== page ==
`float`

`float`

The addition of an integer and another integer will return an integer:

`int`

However addition of a float and integer will return a float:

`float`

## Assigning Variables

Numbers can be assigned to Variables. For instance we may assign the value of 2 to a and the value of 1 to b:

Note when we create this assignment there is no output on the screen. Instead the variables are created in the variable editor. If we wish to display these assigned variables on screen we can use the function:

We can therefore use it with a single argument to print the value of assigned variables to screen for example:

`a=2`

`b=1`

It is also possible to input multiple variables into the print function for example:

`2 1`

Arithmatic operations can be carried out as above with the assigned variables. For instance:

`2`

In this case a=2 and b=1 and a*b is 2*1 which equals 2. The answer itself can be saved to a variable for example:

Once again, no output is displayed, to show the output of this new variable we can once again use:

`c=2`

Note variables are case-sensitive. If we type in:

`NameError: name 'C' is not defined`

We will get the error message above.

## Inputting Text

To create a string of characters (called a string) we need to surround our text in either single or double quotation marks. For example:

`'Philip'`

Or:

`'Philip'`

If we type in a string without these quotation marks we will instead get an error:

`NameError: name 'Philip' is not defined`

This is because Python is looking for the Variable Philip when Philip is typed without quotation marks. Because this Variable has not been defined we get the error message above.

We can also assign text to a Variable for example:

By convention we use lower case words separated by an underscore for variable names. Once again no output is displayed because we are performing an assignment and not specifying to show the output.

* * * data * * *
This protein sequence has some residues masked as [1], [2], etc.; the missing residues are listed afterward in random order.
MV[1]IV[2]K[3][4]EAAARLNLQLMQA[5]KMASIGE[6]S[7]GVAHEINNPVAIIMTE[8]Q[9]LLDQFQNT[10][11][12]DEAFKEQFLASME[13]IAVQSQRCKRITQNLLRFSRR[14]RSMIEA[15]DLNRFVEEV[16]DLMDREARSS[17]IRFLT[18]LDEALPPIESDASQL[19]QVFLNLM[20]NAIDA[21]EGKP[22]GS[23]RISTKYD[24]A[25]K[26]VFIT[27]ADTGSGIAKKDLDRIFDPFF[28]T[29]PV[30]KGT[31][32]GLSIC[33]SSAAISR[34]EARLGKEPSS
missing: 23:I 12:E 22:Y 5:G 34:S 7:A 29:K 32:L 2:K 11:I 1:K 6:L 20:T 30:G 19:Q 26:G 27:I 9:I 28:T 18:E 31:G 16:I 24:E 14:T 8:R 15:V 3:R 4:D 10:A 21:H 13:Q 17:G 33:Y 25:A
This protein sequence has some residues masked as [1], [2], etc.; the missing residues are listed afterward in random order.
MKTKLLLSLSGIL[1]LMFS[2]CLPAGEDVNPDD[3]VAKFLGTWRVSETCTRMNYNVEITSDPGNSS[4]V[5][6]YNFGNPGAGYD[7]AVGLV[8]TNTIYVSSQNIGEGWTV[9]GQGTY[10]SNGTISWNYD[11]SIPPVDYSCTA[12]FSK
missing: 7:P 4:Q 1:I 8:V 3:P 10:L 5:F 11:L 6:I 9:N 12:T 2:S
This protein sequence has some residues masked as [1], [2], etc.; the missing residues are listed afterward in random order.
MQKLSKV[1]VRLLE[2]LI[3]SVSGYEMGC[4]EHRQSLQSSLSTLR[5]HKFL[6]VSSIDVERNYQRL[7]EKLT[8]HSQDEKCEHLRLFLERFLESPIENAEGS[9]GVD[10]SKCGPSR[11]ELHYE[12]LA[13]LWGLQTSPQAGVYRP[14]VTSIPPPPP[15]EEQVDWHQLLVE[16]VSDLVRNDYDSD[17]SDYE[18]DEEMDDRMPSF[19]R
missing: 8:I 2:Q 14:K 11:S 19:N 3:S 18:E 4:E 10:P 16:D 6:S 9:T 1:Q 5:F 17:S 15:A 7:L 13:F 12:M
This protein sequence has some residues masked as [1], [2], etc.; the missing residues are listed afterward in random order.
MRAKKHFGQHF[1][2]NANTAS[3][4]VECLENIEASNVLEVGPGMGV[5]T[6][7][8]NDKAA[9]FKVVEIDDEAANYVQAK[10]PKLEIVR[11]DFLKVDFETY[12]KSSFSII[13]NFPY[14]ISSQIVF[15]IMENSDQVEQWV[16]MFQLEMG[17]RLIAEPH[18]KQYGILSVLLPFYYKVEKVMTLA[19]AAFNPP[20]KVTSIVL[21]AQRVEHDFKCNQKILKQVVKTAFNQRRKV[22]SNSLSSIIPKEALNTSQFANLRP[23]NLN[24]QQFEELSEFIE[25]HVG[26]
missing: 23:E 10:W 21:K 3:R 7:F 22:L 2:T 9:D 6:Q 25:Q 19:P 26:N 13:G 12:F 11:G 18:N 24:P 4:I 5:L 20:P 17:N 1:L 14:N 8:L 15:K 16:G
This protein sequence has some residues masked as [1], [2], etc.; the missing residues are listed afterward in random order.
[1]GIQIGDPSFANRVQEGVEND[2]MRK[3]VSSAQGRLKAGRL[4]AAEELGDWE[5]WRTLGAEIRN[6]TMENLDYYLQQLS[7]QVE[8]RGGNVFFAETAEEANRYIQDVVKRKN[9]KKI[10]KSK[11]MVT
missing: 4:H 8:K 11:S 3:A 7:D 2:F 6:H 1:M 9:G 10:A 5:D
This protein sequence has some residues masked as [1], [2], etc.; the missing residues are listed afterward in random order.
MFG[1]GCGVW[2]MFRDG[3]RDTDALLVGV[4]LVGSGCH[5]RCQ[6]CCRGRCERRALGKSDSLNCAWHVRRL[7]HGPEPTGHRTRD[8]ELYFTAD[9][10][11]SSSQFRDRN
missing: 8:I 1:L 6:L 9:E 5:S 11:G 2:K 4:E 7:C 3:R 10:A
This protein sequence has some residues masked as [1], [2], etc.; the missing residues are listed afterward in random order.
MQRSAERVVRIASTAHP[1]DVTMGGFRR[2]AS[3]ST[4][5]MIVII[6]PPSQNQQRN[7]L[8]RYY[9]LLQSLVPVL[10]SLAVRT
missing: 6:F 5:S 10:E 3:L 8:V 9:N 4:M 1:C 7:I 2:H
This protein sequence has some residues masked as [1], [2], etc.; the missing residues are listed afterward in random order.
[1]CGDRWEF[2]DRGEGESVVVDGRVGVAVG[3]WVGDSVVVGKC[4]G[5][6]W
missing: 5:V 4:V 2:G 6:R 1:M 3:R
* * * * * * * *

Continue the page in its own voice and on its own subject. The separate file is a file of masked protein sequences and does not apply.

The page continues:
Here my_name is the name of the Variable and 'Philip' is the string contained in the Variable my_name. Note that we can not use spaces or special characters in the Variable Name, however we can use the underscore. We are not allowed to name a variable as a number or use a number as the first character of a Variable Name.

For example, the following two variable names are not allowed:

`SyntaxError: can't assign to literal`

`SyntaxError: invalid syntax`

However the variable name:

Is allowed.

Once again to display the value of an assigned variable to screen we can use the function print and input the Variable Name as an input argument:

`Philip`

We can also check the type of the Variable by using the function type and input the Variable Name as an input argument:

`str`

We see that the type is a string as expected.

It also also possible to type in a string directly as an input argument to the print function:

`Sarah`

If we type in the following:

```
90
90
```

These appear to be the same however if we type in:

`TypeError: can only concatenate str (not "int") to str`

This error message shows that we cannot add both these values of 90 as one is a strinf and the other is an integer. The difference in both can be confirmed by typing in:

```
str
int
```

## Boolean Values

We can also define a variable as True or False. Using:

This once again should not be confused with:

Once again we can use the print functions and the values may appear identical:

```
True
True
```

However the differences in both can be seen if we lookup their type:

```
bool
str
```

If Arithmetic is done with Boolean, they are converted into int with 'True'=1 and 'False'=0 for example:

```
2
int
```

```
0
int
```